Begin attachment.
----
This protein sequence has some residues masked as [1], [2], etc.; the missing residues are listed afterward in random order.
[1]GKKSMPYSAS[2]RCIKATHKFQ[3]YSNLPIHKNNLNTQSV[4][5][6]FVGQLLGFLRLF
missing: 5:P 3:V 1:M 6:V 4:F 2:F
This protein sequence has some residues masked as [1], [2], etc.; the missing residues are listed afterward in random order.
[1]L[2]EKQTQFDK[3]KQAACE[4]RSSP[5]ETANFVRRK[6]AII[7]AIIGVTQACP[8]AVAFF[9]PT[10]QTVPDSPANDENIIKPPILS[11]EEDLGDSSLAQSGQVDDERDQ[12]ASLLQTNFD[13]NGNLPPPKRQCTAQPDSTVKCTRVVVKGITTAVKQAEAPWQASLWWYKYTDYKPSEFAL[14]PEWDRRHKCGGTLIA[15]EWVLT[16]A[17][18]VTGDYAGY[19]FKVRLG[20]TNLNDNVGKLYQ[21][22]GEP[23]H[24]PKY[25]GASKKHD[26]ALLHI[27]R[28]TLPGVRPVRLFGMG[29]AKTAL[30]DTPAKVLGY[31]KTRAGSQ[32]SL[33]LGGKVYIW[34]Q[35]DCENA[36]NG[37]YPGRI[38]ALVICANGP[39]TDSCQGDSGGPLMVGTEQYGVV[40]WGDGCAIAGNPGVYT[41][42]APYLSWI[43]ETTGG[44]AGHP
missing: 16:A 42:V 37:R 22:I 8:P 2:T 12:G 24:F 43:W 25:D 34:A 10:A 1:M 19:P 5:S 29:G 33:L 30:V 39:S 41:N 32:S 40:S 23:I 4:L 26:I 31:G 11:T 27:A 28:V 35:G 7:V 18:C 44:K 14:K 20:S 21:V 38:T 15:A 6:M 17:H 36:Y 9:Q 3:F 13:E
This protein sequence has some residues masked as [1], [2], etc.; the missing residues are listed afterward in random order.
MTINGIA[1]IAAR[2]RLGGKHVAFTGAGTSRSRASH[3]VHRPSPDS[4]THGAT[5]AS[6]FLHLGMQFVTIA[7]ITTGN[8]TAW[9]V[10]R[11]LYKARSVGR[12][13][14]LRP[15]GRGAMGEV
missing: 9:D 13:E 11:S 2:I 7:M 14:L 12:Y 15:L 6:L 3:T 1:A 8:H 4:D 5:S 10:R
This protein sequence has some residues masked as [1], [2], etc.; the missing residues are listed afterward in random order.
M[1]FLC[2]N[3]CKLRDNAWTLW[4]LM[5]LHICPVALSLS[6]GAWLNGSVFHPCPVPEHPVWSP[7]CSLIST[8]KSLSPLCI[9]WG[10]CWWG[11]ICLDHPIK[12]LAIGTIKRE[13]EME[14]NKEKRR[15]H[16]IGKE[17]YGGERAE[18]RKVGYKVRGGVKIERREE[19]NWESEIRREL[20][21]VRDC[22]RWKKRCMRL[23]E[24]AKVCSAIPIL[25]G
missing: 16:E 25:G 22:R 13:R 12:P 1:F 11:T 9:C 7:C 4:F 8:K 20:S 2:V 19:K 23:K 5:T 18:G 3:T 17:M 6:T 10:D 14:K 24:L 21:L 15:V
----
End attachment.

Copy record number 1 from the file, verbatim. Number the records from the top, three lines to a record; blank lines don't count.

This protein sequence has some residues masked as [1], [2], etc.; the missing residues are listed afterward in random order.
[1]GKKSMPYSAS[2]RCIKATHKFQ[3]YSNLPIHKNNLNTQSV[4][5][6]FVGQLLGFLRLF
missing: 5:P 3:V 1:M 6:V 4:F 2:F